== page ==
One Acre Fund

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ONE ACRE FUND: CASE STUDY
The scene is Bungoma, Kenya; Moises Postigo is a buyer interested in purchasing fertilizer on a large scale for his not-for-profit organization the One Acre Fund (OAF). OAF’s mission is to provide fertilizer to farmers “who have nothing” on a credit like system and when the farmers produce their crops a percentage of their supplus would be returned to OAF. Eventually the farmers would no longer need a “free hand out” and will be able to support themselves and their families without putting further strain on the government and the economy. When first looking at Kenya, Postigo had five different suppliers that all met certain criteria he had for doing business. He narrowed down the suppliers by contacting them and asking them for a RFQ. He then, with his knowledge of the market and his product as well as coming to the table prepared, negotiated the fertilizer to an acceptable price that could be offered to farmers enrolled in the OAF program. 1.     Fertilizer is a commodity – why did Postigo spend so much time developing a relationship?  Shouldn’t he have just set up an auction? Postigo did his homework and understood that developing and building relationships is a very important dimension in the Kenyan culture.  “Kenyan culture’s emphasis on relationships and hierarchy stems from the importance of family.  Kenya is a place where you need to get to know people…in a room with twenty-five people, you need to shake everyone’s hand” (Negotiating, pg 3).  Postigo realized that most of his potential suppliers we located in Kenya.  He also knew that if he could make a deal with a vendor in Kenya then the transportation costs would be much lower, thus creating a little more wiggle room for his BATNA.  Postigo grasped the importance of building relationships from a different, more strategic purpose.  OAF’s short-term plan incorporated rapid growth with regards to the small family farms, which required rapid growth in their requested quantity of DAP.  Postigo recognized that in building a relationship he was really opening up their opportunities for the future.  If he could guarantee larger batch orders in the future, then he might be able to use that leverage to talk the supplier into lowering the current price.  Postigo knew that establishing his desire for a strong relationship would pay off in multiple ways, both satisfying the cultural status quo while also putting a strategic plan into place to realize cost savings in the future.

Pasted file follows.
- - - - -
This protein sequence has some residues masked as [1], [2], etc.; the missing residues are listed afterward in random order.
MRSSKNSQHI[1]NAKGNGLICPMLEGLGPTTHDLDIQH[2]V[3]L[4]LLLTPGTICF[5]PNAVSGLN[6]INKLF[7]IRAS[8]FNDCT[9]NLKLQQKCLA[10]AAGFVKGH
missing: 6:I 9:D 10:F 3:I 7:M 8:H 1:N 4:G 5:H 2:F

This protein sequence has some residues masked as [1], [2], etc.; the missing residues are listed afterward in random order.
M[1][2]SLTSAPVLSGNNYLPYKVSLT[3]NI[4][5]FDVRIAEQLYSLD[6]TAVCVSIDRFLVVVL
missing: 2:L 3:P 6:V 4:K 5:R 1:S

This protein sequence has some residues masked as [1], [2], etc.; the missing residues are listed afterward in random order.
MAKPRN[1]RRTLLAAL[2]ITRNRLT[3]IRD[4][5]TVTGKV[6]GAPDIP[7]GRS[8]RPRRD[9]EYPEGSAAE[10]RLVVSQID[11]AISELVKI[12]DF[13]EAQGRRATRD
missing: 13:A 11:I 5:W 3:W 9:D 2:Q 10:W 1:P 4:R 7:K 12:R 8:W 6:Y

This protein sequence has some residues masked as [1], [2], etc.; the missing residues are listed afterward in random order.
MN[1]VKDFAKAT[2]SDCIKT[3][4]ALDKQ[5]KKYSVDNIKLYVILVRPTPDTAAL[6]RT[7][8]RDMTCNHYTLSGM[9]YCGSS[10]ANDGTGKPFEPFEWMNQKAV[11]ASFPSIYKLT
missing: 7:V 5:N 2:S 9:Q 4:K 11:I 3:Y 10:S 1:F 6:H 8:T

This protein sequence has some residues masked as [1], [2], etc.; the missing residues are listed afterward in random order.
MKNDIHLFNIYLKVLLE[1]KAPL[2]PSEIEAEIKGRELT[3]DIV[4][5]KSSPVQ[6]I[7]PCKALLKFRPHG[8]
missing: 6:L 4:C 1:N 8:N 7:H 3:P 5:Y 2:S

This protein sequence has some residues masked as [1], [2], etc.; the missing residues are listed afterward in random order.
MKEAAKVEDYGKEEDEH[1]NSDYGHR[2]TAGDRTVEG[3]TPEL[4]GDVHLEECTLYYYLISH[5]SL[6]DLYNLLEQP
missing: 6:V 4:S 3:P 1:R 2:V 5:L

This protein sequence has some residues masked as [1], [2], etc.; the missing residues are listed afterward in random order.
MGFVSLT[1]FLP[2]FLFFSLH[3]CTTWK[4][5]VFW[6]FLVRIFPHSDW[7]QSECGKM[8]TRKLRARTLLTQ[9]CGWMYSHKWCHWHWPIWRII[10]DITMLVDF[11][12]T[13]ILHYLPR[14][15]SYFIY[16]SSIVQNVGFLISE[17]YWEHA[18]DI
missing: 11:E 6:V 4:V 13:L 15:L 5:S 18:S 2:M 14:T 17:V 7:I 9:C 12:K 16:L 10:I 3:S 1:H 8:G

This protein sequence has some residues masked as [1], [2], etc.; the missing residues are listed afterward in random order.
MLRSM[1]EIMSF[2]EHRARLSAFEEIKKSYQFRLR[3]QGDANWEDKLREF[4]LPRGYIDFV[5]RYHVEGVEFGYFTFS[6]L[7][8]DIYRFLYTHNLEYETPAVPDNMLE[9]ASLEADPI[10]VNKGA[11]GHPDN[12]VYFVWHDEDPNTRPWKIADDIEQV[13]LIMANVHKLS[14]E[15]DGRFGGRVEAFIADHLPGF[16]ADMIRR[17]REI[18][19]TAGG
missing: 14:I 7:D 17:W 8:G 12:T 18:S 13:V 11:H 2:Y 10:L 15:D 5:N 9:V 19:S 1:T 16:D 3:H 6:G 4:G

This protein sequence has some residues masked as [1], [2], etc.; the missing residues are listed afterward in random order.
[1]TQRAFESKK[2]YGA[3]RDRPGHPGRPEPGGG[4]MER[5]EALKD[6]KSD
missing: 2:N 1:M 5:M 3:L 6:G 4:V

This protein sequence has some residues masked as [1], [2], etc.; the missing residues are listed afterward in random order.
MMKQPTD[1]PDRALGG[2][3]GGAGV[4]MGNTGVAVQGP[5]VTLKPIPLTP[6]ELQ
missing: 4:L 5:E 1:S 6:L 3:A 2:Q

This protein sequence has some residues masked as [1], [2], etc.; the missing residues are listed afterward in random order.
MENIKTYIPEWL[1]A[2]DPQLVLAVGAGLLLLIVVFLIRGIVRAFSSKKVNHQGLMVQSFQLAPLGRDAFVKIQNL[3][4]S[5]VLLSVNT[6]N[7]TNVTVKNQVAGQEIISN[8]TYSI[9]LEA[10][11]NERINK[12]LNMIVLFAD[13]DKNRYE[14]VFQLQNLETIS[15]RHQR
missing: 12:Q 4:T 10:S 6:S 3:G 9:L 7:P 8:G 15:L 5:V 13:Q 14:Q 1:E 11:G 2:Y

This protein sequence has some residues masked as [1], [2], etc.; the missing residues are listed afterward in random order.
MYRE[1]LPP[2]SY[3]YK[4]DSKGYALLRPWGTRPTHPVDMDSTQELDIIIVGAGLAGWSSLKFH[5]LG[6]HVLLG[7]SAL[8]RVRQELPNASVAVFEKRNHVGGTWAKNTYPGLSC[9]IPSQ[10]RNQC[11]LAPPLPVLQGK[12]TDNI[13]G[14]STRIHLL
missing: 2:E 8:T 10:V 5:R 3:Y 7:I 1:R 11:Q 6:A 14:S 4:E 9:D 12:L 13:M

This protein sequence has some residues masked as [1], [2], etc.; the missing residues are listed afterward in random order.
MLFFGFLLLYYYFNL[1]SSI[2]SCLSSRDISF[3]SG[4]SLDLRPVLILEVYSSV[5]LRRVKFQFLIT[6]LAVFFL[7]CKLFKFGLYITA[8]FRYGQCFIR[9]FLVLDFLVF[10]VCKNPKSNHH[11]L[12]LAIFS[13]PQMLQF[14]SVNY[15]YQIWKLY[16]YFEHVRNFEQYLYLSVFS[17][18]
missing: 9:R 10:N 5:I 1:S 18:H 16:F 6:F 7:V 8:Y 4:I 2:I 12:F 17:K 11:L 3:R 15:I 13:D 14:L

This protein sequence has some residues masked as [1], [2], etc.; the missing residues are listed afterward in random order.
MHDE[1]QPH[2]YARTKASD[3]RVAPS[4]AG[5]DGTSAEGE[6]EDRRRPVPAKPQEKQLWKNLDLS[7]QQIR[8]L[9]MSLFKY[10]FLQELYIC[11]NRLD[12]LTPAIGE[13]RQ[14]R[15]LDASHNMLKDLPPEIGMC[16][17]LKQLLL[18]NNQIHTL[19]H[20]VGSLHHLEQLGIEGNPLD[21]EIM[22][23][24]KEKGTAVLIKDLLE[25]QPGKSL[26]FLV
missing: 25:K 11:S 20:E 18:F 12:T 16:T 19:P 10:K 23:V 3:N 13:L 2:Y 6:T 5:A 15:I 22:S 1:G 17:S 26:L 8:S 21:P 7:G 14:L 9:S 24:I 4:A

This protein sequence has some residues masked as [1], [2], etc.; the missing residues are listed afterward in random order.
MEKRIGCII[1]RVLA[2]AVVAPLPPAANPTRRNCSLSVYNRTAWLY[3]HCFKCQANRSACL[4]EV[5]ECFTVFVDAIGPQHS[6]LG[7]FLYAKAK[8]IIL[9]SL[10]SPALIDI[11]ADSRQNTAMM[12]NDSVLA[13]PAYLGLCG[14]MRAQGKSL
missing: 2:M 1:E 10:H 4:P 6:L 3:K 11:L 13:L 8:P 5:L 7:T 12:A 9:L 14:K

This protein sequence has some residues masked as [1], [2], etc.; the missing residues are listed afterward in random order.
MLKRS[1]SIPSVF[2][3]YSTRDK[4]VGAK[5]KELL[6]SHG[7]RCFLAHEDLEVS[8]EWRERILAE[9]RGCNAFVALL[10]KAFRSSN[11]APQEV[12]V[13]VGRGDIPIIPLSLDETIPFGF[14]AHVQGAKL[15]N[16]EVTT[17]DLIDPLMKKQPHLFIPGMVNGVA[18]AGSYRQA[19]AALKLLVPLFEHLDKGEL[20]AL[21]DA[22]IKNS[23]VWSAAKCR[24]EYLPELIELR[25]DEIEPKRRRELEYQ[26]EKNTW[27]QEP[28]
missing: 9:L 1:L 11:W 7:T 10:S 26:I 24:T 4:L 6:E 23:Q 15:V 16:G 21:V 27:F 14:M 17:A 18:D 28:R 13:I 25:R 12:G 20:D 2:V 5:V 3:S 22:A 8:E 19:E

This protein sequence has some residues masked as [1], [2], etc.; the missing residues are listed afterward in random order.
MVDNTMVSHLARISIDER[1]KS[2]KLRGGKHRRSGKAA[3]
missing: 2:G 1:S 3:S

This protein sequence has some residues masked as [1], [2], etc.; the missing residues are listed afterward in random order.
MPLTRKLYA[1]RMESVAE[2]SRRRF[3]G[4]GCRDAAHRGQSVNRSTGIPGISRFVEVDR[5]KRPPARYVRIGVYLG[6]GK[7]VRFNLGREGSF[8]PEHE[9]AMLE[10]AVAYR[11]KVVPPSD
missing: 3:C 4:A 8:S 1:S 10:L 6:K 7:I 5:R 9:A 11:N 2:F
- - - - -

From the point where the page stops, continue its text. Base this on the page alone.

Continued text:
2. What was Postigo’s BATNA to reaching a negotiated agreement with Dehvi Medji and Sons?     During the negotiations for fertilizer, Postigo was concerned with three major issues: delivery date, price, and the ability for growth into the future. Keeping these things in mind, it seems that the best alternative to a negotiated agreement would have come from the current market prices of fertilizer in the area. If he was not able to come to an agreement with any of the suppliers and negotiate a better contract for OAF, then Postigo would simply buy the fertilizer at regular market prices. According to the research, in Nakuru, where both the cost of fertilizer and the cost of transportation were taken into consideration, a 50kg bag could be purchased for 4,000 Ksh (Negotiating, pg 6). This cost of 4,000 Ksh would have been the BATNA for Postigo’s negotiations; However, the BATNA could also have been found in one of the other vendors that were being looked into. If these other vendors had offered him a reliable price then that value could have been seen as Postigo’s BATNA. 3.     Should Postigo have spent the time and money to meet face-to-face with all five potential vendors for the purpose of telling them about One Acre Fund, rather than sending them an e-mail?

Working for a not-for-profit organization, Postigo understood that he needed to save money wherever possible.  Meeting with the vendors in person might have had a larger effect on empathy throughout the...
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